59 terms

Ch 31 chronic respiratory disorders

STUDY
PLAY

Terms in this set (...)

pneumoconiosis
one many occupational diseases caused by inhalation of particles of industrial substances
bronchiectasis
permanent dilation of a portion of the bronchi or bronchioles
granuloma
a collection of inflammatory cells commonly surrounded by a fibrotic tissue that represents a chronic inflammatory response to infectious or noninfectious agents
asthma
a condition characterized by episodes of bronchospasm that causes wheezing and dyspnea; reactive airway disease
emphysema
a disorder characterized by a loss of lung elasticity with trapping of air, retained carbon dioxide, and dyspnea
pneumonitis
inflammation of the lung
cor pulmonale
right-sided heart failure secondary to pulmonary disease
brachytherapy
placement of a radiation source in the body to treat a malignancy
bronchitis
bronchial inflammation
asbestosis
interstitial fibrosis caused by inhalation of asbestos fibers
varying combinations of conditions that make up chronic obstructive pulmonary disease (COPD)
asthma, chronic bronchitis, emphysema
goals of medical treatment for COPD
attain symptom relief, slow disease progression improve exercise tolerance, prevent and treat complications
signs and symptoms of impending respiratory failure to watch for with patients experiencing impaired gas exchange
tachypnea, diaphoresis, loss of consciousness
red blood cell count is typically elevated in patients with chronic hypoxemia
to compensate for inadequate oxygen in the blood
reasons for the rise in the incidence of tuberculosis in the U.S since 1986
development of drug resistant strains, increased population of people with HIV
diagnostic tests done to confirm the diagnosis of tuberculosis
sputum cultures, acid-fast smears of body fluids, tuberculin skin tests, chest radiographs
examples of offending substances that may lead to occupational lung disease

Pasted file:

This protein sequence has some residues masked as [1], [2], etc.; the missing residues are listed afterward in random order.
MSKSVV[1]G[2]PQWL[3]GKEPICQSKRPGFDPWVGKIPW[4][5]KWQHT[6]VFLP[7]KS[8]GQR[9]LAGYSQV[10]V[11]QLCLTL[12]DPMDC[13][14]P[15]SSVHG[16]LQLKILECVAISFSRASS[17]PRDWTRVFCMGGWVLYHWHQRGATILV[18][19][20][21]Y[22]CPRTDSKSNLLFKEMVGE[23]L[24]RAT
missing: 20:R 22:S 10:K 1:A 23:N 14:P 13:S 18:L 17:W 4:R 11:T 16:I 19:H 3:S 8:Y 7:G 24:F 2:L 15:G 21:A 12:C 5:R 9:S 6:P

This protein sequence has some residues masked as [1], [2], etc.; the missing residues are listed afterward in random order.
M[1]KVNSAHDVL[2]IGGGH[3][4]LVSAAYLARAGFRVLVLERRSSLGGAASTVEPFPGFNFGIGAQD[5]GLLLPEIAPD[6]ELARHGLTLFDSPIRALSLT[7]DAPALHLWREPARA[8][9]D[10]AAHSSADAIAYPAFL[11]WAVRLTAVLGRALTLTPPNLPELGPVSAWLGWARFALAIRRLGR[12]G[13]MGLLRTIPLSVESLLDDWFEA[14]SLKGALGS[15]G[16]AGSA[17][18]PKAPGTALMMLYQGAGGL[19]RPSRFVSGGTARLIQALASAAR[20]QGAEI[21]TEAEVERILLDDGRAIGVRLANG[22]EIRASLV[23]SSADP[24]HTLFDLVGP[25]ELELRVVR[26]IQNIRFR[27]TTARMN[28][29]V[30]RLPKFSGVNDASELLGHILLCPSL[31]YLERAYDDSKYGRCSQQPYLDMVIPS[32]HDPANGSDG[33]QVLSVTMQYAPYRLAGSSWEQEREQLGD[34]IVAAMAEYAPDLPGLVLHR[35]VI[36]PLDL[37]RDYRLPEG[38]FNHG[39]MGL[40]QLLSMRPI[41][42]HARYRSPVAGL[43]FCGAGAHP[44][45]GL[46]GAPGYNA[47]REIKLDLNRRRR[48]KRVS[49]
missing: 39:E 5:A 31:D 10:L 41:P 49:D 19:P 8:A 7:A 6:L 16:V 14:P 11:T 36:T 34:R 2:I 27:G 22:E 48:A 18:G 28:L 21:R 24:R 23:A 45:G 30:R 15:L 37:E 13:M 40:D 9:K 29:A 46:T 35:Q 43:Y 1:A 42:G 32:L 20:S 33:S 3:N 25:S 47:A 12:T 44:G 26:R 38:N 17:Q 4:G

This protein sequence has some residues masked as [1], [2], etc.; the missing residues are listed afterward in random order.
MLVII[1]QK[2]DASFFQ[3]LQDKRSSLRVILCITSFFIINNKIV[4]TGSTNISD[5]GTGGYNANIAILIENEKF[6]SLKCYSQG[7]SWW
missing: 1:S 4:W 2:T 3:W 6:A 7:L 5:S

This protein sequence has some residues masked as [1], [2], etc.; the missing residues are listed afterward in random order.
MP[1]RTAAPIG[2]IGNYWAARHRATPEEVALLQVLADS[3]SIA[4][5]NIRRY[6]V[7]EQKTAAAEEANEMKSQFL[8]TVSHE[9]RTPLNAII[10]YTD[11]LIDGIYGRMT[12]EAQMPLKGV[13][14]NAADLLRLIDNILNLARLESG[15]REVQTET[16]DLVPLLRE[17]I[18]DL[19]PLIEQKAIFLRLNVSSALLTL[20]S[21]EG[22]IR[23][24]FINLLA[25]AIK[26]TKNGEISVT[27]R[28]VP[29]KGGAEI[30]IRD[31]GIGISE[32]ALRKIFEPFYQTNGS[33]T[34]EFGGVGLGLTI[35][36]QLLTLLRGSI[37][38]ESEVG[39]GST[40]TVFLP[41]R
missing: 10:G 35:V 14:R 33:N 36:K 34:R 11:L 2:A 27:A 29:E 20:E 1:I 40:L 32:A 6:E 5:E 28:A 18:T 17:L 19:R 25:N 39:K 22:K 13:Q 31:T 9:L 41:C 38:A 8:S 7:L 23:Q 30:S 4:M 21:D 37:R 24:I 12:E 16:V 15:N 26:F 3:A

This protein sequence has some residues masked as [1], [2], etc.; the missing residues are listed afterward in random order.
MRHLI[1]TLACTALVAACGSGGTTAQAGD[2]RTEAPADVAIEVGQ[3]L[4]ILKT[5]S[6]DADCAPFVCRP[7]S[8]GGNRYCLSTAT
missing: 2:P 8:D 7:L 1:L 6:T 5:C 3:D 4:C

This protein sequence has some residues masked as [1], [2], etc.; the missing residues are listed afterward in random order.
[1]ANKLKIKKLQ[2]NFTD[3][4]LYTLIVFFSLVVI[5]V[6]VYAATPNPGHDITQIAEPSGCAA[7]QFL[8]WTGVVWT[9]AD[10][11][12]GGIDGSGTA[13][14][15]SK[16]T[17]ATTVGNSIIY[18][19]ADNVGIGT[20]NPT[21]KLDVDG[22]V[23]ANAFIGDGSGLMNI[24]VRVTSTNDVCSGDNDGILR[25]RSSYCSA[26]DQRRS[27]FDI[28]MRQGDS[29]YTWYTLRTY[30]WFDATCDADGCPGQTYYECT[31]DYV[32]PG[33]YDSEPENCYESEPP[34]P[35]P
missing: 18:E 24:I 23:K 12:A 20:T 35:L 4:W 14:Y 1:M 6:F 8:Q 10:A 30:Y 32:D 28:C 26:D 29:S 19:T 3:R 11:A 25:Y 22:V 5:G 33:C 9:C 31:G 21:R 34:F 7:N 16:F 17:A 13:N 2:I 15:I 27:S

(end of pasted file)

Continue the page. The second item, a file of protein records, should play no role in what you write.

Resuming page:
dust, chlorine, asbestos, coal dust
chronic bronchitis
productive cough, exertional dyspnea, and wheezing
tuberculosis
cough, night sweats, chest pain and tightness, fatigue, and anorexia
symptoms of emphysema
dyspnea on exertion; may display use of accessory muscles of respiration; barrel chest
emphysema, cardiovascular disease, esophageal reflux, chronic bronchitis are increased by
smoking
alveolar destruction, bronchospasm,, air trapping related to
impaired gas exchange
increased secretions, weak cough related to
ineffective airway clearance
hypoxemia related to
anxiety
anorexia, dyspnea related to
altered nutrition; less than body requirements
decreased ciliary action, increased secretions, weak cough related to
risk for infection
inability to meet oxygen needs related to
activity intolerance
right-sided heart failure related to
decreased cardiac out put
3 major airway characteristics of a patient with asthma
inflammation, obstruction, edema
the opening of the airway decrease in size in patients with asthma because
contracted smooth muscle, inflammation
a serious complication of bronchoconstriction
hypoxemia
according to the NIH 2007 guidelines, the four major components of medical treatments for asthma include
assess and monitor asthma severity and control, education for partnership I care, control of environmental factors, medications